The extraordinary creativity of Chinese artists over the centuries is set to be celebrated next month, with the launch of Heaven and Earth in Chinese Art: Treasures from the National Palace Museum, Taipei at the Art Gallery of NSW.
This blockbuster exhibition, which is launching at the peak of Sydney's Lunar New Year celebrations on Saturday, February 2, marks the first time that Taipei's National Palace Museum has displayed works in the Southern Hemisphere. Showcasing 87 masterworks across painting, ceramics, illustration, bronzes, calligraphy, jade and wood carvings, the exhibition explores the ancient Chinese concept of tian ren he yi — a philosophical principle based on the relationship between nature, humans and the cosmos.
These incredible objects date from as far back as 5000 years ago (the Neolithic period) right up to the 19th century and, for the most part, are drawn from the Imperial collections of the Qing dynasty. Don't leave without seeing one of the most popular of the National Palace Museum's treasures: the 'meat-shaped stone'. It's exactly what it sounds like — a stone carved from jasper that closely (so closely it'll make you feel oddly hungry) resembles a piece of tender, juicy braised pork belly sitting in a decorative gold dish.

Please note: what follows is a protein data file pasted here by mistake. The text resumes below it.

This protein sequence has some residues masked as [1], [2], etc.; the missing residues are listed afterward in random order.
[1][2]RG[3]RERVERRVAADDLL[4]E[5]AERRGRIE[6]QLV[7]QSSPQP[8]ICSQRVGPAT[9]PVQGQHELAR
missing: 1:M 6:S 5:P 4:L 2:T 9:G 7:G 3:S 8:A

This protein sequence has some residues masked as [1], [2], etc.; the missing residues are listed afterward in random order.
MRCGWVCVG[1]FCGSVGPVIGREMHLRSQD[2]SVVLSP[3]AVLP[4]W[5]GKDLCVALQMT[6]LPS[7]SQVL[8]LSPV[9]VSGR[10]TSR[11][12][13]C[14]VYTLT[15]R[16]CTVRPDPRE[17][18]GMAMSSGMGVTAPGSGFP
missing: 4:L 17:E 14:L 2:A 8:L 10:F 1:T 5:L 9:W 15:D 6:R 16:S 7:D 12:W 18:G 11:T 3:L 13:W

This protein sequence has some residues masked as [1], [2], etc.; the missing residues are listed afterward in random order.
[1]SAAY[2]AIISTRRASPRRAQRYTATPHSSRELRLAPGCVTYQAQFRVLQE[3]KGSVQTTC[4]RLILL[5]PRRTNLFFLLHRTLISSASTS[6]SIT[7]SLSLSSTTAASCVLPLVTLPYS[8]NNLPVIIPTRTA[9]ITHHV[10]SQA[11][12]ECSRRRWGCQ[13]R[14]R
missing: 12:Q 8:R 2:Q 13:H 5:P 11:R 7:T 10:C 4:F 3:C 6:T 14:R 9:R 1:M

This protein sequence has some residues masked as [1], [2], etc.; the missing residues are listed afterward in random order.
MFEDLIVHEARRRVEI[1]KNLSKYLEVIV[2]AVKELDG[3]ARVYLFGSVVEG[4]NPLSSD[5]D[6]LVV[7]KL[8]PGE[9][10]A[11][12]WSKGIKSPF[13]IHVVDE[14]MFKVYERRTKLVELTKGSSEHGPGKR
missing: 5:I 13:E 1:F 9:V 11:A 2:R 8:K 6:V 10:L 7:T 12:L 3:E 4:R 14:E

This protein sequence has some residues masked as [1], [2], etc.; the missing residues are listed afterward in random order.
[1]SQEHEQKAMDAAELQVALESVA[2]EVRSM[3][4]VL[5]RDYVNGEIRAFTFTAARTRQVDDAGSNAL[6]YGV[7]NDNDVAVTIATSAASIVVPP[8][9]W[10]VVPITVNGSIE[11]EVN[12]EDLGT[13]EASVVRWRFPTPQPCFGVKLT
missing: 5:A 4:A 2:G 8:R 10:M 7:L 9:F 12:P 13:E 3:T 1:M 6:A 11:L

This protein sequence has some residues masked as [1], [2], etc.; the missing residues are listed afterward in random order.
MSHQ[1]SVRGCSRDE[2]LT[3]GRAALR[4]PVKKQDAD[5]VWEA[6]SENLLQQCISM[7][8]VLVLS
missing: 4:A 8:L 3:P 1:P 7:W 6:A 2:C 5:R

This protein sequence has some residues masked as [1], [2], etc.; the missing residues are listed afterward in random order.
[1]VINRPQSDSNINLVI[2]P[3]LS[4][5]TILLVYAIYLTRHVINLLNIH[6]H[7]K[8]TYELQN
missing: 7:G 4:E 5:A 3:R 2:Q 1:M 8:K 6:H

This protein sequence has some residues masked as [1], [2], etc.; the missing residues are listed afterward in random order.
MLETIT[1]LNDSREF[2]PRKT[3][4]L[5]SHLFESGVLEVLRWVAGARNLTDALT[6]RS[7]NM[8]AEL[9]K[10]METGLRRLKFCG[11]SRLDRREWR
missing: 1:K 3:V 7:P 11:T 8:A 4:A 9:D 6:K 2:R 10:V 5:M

As always, the gallery will host a number of special events alongside this exhibition including traditional Chinese calligraphy demonstrations, a film series and live music (inspired by Chinese poetry) from singer-songwriter Sophie Koh. Head down on Wednesday, February 6 for a special Lunar New Year-inspired Art After Hours and Saturday, February 9 for a free traditional Chinese tea ceremony.
Images: Qing dynasty 1644–1911, Shen Yuan, 'Along the River During the Qingming Festival'; Qing dynasty 1644-1911, 'Meat shaped stone', National Palace Museum; Ming dynasty 1368–1644, 'Portrait of the Hongzhi Emperor', National Palace Museum; Qing dynasty 1644–1911 'In celebration of the Amitabha Buddha' (detail) National Palace Museum; Ming dynasty 1368–1644, Qiu Ying, 'Fuxi', National Palace Museum.